From January 31 to February 18, I traveled in Sri Lanka for 19 days.
I landed in Bandaranaike airport and took a bus to the capitol city of Colombo. Despite of its location in the south of India it was less hot. People and the shops looked exactly like India, but the city was clean and organized. There wasn’t any trash on the road. I had the impression that the atmosphere here was much more closer to South East Asia.
My biggest surprise in the city was how smooth the services were and how fast people understood what I wanted. When it only took 3 minutes to buy a SIM card, I had to tell the girl that the education level must be very high. In India, I had to wait 1 hour just to know that I couldn’t buy one. I felt like I came to Singapore.
The hostel that I stayed was spotless and even came with toilet paper.
It hadn’t been a default setting since Central Asia. People were very friendly in Colombo. Staff at the local restaurant invited me for food and on the streets, all the cars stopped for me when I was attempting to cross the street. I was stunned. That never happened to me anywhere outside Europe or home.
In Colombo I stayed for 2 nights to arrange my second Indian visa since the old one was expiring and I still wanted to cross over to Nepal by land. In the visa center, the Sri Lankan officer tried to cheat $7 worth of change. When I saw in his eyes that he was regularly doing this, I thought I might have to be careful even though the people here seemed really nice; unfortunately it was proven right many times later.
The monsoon was striking the northern and eastern coasts so I first decided to go down to the western beaches and then head towards inland. Sri Lanka was completely different from India but the bus driving skills were exactly the same or even worse due to bad road conditions.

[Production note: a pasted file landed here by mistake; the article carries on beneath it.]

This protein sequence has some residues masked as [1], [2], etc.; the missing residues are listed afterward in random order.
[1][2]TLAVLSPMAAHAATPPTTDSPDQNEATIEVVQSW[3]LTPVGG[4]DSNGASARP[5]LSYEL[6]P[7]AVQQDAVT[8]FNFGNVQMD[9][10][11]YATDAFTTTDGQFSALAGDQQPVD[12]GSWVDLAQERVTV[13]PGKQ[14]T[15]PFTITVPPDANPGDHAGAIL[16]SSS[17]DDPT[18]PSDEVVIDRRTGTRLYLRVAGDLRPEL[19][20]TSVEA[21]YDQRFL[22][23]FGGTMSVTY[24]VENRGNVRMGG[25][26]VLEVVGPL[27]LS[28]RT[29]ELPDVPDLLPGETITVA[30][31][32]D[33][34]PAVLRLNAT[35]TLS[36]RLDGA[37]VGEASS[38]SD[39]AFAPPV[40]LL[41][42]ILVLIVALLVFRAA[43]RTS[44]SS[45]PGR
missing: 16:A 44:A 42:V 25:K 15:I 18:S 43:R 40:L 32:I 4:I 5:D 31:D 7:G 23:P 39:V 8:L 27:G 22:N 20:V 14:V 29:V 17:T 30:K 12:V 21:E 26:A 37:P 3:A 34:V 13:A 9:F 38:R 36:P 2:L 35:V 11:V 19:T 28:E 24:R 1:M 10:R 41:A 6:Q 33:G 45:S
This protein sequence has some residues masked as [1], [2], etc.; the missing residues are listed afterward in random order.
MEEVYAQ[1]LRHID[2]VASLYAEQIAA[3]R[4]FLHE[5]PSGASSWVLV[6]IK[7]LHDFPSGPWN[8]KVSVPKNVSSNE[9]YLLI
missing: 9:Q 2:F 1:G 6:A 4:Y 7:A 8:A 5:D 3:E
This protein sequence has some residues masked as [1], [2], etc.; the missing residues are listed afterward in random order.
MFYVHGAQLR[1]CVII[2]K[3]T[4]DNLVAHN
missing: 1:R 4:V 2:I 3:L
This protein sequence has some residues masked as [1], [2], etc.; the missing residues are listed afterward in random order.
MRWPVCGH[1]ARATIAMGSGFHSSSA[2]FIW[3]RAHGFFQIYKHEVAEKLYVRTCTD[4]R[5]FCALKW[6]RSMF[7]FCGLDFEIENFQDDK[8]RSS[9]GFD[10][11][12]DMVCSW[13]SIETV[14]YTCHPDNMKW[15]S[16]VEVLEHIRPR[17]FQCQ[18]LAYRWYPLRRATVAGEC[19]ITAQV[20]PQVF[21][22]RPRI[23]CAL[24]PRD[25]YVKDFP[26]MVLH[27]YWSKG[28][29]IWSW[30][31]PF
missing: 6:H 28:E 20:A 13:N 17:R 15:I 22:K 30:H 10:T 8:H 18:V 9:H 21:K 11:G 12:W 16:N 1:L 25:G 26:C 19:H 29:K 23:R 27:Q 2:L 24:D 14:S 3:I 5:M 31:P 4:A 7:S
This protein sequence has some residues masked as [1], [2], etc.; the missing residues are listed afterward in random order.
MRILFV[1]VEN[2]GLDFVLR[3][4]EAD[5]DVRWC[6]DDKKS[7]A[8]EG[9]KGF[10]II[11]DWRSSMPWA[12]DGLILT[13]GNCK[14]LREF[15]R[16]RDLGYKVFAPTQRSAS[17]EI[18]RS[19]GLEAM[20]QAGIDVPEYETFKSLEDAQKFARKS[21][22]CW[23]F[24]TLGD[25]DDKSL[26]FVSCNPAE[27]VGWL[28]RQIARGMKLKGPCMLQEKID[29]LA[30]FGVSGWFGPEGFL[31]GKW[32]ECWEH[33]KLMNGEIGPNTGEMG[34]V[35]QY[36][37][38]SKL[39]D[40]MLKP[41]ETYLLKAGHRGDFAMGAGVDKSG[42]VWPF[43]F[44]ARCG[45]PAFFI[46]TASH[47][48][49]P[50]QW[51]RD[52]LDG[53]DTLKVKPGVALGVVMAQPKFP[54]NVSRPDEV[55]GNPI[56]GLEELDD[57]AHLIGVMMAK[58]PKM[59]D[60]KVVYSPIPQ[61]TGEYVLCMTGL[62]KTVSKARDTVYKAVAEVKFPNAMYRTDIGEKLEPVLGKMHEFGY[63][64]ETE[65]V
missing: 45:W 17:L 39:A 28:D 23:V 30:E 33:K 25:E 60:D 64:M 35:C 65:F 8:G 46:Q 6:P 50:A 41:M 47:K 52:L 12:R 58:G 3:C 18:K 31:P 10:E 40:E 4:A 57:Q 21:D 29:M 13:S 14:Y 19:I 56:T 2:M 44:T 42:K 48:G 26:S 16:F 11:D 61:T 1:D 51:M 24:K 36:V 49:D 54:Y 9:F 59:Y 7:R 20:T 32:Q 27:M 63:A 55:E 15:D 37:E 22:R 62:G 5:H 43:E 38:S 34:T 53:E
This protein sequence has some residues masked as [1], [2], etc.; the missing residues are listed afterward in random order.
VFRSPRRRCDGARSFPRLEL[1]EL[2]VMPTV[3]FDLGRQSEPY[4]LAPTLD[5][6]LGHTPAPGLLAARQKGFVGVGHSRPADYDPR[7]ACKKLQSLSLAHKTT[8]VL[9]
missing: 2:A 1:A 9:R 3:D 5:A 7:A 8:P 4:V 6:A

My first stop was Hikkaduwa beach. However this was a wrong choice. The beaches were extremely touristic and flooded by groups of tourists from mainly Russia and China. Despite of the rather pricey accommodation and food, I stayed there 5 nights doing nothing because I was exhausted from traveling in general. It was sometimes important not to mingle with anyone and stay alone. Afterwards I felt happier and more energetic.
To me, the food in Sri Lanka was a mixed bag. There, their main dish was also curry like in India but it was much more spicy. I can take spicy more than most others yet even for me it was a torture. At cheap local places, the curry was usually ready made and stored in the showcases. These were of course not fresh, served cold and not very tasty.
The few times when I managed to eat at more proper places like touristic restaurants, the curry was incredibly delicious. Their fast food dish “roti”, which is a small pancake stuffed with various choices like tuna, avocado or bananas are real delight too. I was surprised to know that Sri Lankans didn’t drink chai (sweet milk tea) as much. They rather preferred black tea.
Next I moved further south to Mirissa beach on a local bus. While transporting, I discovered that I was paying double price compared to locals. It wasn’t the official price so the extra change was going straight into the conductor’s pocket. That happened again and again. In Mirissa, almost every time I tried to buy bottled drinks the shop keeper tried to charge double price saying that the “electricity is expensive in Sri Lanka”.
In Mirissa, I stayed in a nice home stay with an old lady but she shocked me by saying there isn’t any electricity or gas when I asked for a glass of hot water. In Sri Lanka, the standards of accommodations were higher than in India but the people’s desire for money seemed stronger also. This western beach area was completely spoiled by tourism and all you could see in the people’s eyes were the dollar signs. I started to see the negative side of this laid back country.
I missed the Indian generosity; there they would bring a whole pot of hot water. I later met many travelers who said they wanted to go back to India. We bitch about India all the time when we are there but we longed for it after we left. We are like selfish children of a messy house mom.